If we reduce contact between people the rate of infection will decrease. By isolating those who are sick or are likely to become sick because of contacts they have had we can reduce the rate of new cases. When there are many cases, this is not enough. It is possible to stop the outbreak by "locking down" communities where there are multiple cases. If everyone stays at home for the incubation period the number of new cases is dramatically smaller. This has been done in China, South Korea and Italy. China managed to stop and reverse the growth in cases, and they are near eliminating all the cases across China. South Korea and Italy are still working to refine their interventions to achieve the same outcome.


https://www.endcoronavirus.org/faq
gassho
Rory
FACT!

:namaste:
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Johnny Dangerous
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Re: What are you doing about the coronavirus?

Post by Johnny Dangerous » Mon Mar 09, 2020 6:17 am

Most of my sangha is 60+, we talked today about moving some things to Zoom. We are so small, but with the typical age range it just seems like it may be a good idea.
"...if you think about how many hours, months and years of your life you've spent looking at things, being fascinated by things that have now passed away, then how wonderful to spend even five minutes looking into the nature of your own mind."

-James Low

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Johnny Dangerous
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Re: What are you doing about the coronavirus?

Post by Johnny Dangerous » Mon Mar 09, 2020 6:27 am

smcj wrote:
Sun Mar 08, 2020 11:03 pm
If the situation stabilized at the current level the problem would be small.

Try taking some conservative numbers and extrapolate out 4 months, then 8, then 12, and then 16.

Keep in mind the people most in actual danger are the old and the unhealthy. If you know someone like that you should be concerned for their sake.

The silver lining in all this is that statistically children seem to NOT be targets for the virus.
What percentage of the population can conceivably have the disease though, at what point does growth level out?
"...if you think about how many hours, months and years of your life you've spent looking at things, being fascinated by things that have now passed away, then how wonderful to spend even five minutes looking into the nature of your own mind."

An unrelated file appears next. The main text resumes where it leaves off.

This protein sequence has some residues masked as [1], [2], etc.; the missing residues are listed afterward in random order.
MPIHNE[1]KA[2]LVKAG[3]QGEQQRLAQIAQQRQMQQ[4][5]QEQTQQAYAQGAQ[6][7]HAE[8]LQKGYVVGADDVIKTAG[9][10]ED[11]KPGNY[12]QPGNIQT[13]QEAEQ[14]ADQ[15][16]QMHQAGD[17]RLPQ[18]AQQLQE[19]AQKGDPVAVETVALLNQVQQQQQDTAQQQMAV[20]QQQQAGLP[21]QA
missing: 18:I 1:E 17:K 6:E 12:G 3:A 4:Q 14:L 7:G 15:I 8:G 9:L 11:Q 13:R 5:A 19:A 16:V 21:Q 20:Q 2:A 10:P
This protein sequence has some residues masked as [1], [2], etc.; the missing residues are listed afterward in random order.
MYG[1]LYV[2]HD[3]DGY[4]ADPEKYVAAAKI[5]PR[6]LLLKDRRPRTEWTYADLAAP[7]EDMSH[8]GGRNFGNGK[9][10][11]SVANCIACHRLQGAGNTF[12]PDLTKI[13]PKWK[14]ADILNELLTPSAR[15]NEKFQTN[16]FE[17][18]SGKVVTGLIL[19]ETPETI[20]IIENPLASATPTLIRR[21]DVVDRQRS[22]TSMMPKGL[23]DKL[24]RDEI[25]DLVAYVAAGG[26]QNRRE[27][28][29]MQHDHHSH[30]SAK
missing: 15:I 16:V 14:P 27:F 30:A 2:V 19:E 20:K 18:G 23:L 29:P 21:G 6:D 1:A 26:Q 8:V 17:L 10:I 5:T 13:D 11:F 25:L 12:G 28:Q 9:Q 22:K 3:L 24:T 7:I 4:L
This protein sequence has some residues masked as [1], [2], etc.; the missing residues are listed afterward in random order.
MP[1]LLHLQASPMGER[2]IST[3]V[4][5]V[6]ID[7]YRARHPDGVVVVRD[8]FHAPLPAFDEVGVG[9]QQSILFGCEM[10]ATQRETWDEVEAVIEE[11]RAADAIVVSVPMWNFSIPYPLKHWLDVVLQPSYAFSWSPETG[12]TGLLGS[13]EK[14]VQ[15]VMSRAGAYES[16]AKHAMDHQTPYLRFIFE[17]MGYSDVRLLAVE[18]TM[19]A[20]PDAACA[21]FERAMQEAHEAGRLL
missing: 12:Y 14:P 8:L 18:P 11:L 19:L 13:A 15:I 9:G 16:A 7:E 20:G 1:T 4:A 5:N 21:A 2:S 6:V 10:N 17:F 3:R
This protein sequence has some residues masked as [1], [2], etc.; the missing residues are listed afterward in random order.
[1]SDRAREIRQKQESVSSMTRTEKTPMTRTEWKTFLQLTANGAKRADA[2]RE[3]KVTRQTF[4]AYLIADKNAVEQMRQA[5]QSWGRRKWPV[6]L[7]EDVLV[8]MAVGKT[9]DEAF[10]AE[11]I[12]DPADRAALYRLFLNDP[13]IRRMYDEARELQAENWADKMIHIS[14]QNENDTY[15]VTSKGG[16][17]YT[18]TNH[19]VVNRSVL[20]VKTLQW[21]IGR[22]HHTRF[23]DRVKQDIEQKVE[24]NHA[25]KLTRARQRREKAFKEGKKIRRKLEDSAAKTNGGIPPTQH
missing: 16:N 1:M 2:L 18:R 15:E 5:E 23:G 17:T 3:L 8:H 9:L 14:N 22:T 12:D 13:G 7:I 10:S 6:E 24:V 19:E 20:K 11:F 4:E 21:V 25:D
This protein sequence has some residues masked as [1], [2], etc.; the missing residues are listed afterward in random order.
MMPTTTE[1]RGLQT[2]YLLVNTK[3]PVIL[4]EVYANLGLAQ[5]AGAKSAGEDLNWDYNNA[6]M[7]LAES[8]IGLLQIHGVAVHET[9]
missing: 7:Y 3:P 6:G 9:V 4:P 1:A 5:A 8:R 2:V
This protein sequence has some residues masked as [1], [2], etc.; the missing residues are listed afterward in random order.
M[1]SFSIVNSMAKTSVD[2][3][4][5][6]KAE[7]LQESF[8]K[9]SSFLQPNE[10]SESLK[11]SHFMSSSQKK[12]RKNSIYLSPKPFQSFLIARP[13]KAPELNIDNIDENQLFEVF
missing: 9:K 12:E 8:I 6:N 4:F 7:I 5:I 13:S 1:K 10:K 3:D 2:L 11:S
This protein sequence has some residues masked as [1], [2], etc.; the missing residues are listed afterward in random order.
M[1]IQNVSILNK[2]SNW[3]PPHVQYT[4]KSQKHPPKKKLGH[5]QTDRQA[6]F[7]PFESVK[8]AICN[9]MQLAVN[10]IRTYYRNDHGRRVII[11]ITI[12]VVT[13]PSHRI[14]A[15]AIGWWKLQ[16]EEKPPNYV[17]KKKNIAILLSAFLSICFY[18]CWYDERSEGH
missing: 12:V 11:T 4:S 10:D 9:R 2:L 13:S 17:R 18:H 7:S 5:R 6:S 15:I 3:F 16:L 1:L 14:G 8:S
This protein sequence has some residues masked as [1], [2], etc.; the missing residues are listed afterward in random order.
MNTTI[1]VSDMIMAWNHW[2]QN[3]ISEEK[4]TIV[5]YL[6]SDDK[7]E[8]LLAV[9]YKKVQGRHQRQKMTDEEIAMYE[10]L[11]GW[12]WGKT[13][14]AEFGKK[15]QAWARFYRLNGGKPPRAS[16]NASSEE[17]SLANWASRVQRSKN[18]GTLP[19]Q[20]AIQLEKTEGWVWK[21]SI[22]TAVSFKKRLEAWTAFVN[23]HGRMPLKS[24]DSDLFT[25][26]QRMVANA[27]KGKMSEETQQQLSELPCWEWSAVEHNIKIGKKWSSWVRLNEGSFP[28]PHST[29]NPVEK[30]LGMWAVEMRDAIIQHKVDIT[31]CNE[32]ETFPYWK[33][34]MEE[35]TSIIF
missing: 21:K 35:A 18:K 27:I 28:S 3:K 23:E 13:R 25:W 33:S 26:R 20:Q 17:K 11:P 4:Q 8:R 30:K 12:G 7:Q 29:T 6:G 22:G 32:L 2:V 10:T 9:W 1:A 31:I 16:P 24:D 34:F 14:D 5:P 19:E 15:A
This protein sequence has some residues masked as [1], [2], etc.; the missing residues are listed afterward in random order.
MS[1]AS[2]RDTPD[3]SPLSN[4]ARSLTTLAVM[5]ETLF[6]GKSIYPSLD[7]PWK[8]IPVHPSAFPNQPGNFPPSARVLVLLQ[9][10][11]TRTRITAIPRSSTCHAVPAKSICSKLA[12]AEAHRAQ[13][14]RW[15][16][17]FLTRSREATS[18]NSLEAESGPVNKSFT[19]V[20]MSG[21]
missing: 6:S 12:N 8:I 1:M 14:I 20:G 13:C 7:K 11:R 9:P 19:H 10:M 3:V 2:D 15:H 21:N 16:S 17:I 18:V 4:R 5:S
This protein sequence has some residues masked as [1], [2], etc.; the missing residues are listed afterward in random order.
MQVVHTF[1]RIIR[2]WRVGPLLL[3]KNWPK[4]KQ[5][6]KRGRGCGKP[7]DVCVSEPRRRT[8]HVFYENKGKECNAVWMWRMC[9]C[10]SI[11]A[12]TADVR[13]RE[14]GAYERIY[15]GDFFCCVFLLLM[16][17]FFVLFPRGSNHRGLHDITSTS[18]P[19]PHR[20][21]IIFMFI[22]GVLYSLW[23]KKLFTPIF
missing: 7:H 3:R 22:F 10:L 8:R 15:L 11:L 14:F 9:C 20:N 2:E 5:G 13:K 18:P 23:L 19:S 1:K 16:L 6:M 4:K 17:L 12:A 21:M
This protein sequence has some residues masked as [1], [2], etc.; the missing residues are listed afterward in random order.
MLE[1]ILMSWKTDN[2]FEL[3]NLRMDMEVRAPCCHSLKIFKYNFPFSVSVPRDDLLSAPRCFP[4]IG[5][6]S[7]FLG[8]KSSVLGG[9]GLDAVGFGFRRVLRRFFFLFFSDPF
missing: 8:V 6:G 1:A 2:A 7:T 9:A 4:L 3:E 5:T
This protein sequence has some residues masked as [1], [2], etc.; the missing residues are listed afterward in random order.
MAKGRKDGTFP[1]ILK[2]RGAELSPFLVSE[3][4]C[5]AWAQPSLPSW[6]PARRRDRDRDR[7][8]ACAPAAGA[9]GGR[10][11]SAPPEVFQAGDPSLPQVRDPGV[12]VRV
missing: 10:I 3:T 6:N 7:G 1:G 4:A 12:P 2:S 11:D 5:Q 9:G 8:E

-James Low

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Könchok Thrinley
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Re: What are you doing about the coronavirus?

Post by Könchok Thrinley » Mon Mar 09, 2020 10:29 am

Johnny Dangerous wrote:
Mon Mar 09, 2020 6:17 am
Most of my sangha is 60+, we talked today about moving some things to Zoom. We are so small, but with the typical age range it just seems like it may be a good idea.
Since even Garchen Institute closed down for the time being, I believe this is a good idea. Just to be safe at least. These small local sanghas are extremely precious, but also fragile.
“Observing samaya involves to remain inseparable from the union of wisdom and compassion at all times, to sustain mindfulness, and to put into practice the guru’s instructions”. Garchen Rinpoche

Formerly known as Miroku.

smcj
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Re: What are you doing about the coronavirus?

Post by smcj » Mon Mar 09, 2020 11:00 am

Johnny Dangerous wrote:
Mon Mar 09, 2020 6:27 am
smcj wrote:
Sun Mar 08, 2020 11:03 pm
If the situation stabilized at the current level the problem would be small.

Try taking some conservative numbers and extrapolate out 4 months, then 8, then 12, and then 16.

Keep in mind the people most in actual danger are the old and the unhealthy. If you know someone like that you should be concerned for their sake.

The silver lining in all this is that statistically children seem to NOT be targets for the virus.
What percentage of the population can conceivably have the disease though, at what point does growth level out?
36 million Americans have had the flu this year even with a flu vaccine and some herd immunity. So the prospects for Covid 19 are much higher than that. Right?

As a hypothetical try using a case fatality rate that ranges from 1% (low est.) to 3.4% (high est) @36 million, 72 million, and 100 million. You can try higher infected rates too if you like. There’s no herd immunity to this one.
1.The problem isn’t ‘ignorance’. The problem is the mind you have right now. (H.H. Karmapa XVII @NYC 2/4/18)
2. I support Mingyur R and HHDL in their positions against lama abuse.
3. Student: Lama, I thought I might die but then I realized that the 3 Jewels would protect me.
Lama: Even If you had died the 3 Jewels would still have protected you. (DW post by Fortyeightvows)

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Nemo
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Re: What are you doing about the coronavirus?

Post by Nemo » Mon Mar 09, 2020 12:15 pm

smcj wrote:
Mon Mar 09, 2020 11:00 am
Johnny Dangerous wrote:
Mon Mar 09, 2020 6:27 am
smcj wrote:
Sun Mar 08, 2020 11:03 pm
If the situation stabilized at the current level the problem would be small.